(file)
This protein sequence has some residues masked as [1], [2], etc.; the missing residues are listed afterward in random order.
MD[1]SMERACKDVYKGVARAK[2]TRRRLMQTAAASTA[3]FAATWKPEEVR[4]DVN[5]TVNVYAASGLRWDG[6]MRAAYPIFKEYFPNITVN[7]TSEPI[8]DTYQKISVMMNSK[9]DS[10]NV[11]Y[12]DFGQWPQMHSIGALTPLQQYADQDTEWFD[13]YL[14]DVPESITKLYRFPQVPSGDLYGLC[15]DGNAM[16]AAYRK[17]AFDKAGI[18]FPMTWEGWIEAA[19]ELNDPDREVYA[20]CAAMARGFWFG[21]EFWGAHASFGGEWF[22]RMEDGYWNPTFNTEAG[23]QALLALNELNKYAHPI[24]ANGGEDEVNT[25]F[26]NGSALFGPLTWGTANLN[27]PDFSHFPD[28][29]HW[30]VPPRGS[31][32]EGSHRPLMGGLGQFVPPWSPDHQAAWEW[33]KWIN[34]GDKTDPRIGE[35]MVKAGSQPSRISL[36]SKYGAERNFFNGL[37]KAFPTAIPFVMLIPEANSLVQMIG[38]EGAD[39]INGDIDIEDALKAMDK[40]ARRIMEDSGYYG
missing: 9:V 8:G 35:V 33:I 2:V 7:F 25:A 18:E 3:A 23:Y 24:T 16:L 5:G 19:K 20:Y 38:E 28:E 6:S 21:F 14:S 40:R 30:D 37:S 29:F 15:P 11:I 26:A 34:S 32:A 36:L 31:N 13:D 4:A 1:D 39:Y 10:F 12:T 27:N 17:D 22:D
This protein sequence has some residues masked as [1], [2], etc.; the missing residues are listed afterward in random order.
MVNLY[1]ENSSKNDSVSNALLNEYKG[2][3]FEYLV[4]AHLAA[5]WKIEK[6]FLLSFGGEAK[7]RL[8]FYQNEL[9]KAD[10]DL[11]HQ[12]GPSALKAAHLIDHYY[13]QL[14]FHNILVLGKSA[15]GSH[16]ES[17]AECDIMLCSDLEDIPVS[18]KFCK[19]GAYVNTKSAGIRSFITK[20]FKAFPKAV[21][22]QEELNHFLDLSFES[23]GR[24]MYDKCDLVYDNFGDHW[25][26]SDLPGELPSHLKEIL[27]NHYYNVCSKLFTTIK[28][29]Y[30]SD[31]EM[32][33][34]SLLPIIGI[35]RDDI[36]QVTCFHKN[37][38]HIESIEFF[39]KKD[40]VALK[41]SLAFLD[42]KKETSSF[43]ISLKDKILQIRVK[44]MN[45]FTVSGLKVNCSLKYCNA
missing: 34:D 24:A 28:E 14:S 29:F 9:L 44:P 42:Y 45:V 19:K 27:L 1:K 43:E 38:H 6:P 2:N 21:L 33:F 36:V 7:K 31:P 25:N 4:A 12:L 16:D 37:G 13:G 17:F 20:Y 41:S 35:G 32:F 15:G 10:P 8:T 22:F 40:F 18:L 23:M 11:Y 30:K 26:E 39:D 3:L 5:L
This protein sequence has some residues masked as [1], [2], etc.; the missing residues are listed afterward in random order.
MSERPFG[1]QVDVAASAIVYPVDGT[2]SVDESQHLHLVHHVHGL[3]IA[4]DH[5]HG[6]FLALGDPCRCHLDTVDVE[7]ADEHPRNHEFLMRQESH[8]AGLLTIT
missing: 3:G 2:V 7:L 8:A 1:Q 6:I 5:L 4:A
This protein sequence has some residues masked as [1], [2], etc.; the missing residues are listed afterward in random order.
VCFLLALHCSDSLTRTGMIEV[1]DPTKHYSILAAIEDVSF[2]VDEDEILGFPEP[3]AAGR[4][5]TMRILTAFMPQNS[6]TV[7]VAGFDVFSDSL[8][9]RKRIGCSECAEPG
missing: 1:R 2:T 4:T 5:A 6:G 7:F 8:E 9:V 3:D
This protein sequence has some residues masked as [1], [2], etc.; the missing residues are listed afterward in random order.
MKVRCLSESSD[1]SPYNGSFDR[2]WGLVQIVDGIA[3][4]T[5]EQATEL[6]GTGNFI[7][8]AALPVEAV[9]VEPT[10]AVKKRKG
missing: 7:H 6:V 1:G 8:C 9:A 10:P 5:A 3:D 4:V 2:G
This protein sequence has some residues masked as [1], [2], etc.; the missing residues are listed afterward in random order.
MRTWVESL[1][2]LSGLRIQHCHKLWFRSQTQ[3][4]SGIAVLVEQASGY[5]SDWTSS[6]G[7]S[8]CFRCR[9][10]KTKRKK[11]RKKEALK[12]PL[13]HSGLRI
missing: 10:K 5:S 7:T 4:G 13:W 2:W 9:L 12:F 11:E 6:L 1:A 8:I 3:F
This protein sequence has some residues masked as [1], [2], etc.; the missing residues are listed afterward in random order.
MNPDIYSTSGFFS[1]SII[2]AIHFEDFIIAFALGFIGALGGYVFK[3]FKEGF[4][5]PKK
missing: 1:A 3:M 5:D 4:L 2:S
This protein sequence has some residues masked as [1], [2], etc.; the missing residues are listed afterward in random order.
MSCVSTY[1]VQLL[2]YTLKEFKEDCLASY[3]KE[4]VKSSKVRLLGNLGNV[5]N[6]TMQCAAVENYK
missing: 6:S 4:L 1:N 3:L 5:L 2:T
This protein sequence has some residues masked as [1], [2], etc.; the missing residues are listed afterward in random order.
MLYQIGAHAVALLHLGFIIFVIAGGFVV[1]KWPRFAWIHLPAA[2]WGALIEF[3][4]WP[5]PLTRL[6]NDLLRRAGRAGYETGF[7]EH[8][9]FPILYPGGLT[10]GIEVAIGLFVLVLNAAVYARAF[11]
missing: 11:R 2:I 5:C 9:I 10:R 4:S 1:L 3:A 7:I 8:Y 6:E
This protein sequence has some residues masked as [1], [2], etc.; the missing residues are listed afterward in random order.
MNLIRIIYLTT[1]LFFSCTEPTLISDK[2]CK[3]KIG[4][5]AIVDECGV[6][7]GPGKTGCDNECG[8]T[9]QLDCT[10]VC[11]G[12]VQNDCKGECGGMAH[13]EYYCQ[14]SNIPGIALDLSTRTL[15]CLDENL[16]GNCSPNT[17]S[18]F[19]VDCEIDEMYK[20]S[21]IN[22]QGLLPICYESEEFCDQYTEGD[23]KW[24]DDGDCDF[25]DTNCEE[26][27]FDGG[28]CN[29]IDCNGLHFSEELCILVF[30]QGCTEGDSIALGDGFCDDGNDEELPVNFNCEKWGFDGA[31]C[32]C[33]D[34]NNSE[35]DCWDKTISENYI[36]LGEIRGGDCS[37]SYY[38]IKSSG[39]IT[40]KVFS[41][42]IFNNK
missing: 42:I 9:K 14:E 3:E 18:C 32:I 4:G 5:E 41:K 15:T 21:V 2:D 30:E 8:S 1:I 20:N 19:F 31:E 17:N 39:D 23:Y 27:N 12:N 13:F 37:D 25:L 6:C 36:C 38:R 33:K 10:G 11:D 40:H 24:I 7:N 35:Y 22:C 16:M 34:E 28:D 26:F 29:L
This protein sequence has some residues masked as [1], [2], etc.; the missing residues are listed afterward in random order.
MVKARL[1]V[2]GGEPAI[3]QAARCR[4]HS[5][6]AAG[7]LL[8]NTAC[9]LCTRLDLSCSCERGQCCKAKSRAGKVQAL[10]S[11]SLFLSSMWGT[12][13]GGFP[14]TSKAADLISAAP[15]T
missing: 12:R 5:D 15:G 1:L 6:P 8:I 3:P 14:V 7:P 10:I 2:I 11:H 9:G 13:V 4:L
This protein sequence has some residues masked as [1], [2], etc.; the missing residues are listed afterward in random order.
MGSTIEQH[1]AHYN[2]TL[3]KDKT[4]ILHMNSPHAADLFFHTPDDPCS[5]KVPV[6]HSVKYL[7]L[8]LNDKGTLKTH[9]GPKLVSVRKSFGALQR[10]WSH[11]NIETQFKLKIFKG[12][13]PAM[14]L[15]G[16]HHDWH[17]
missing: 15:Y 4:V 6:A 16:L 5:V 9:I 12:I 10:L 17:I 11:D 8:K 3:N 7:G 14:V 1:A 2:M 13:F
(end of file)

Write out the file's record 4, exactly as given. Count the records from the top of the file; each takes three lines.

This protein sequence has some residues masked as [1], [2], etc.; the missing residues are listed afterward in random order.
VCFLLALHCSDSLTRTGMIEV[1]DPTKHYSILAAIEDVSF[2]VDEDEILGFPEP[3]AAGR[4][5]TMRILTAFMPQNS[6]TV[7]VAGFDVFSDSL[8][9]RKRIGCSECAEPG
missing: 1:R 2:T 4:T 5:A 6:G 7:F 8:E 9:V 3:D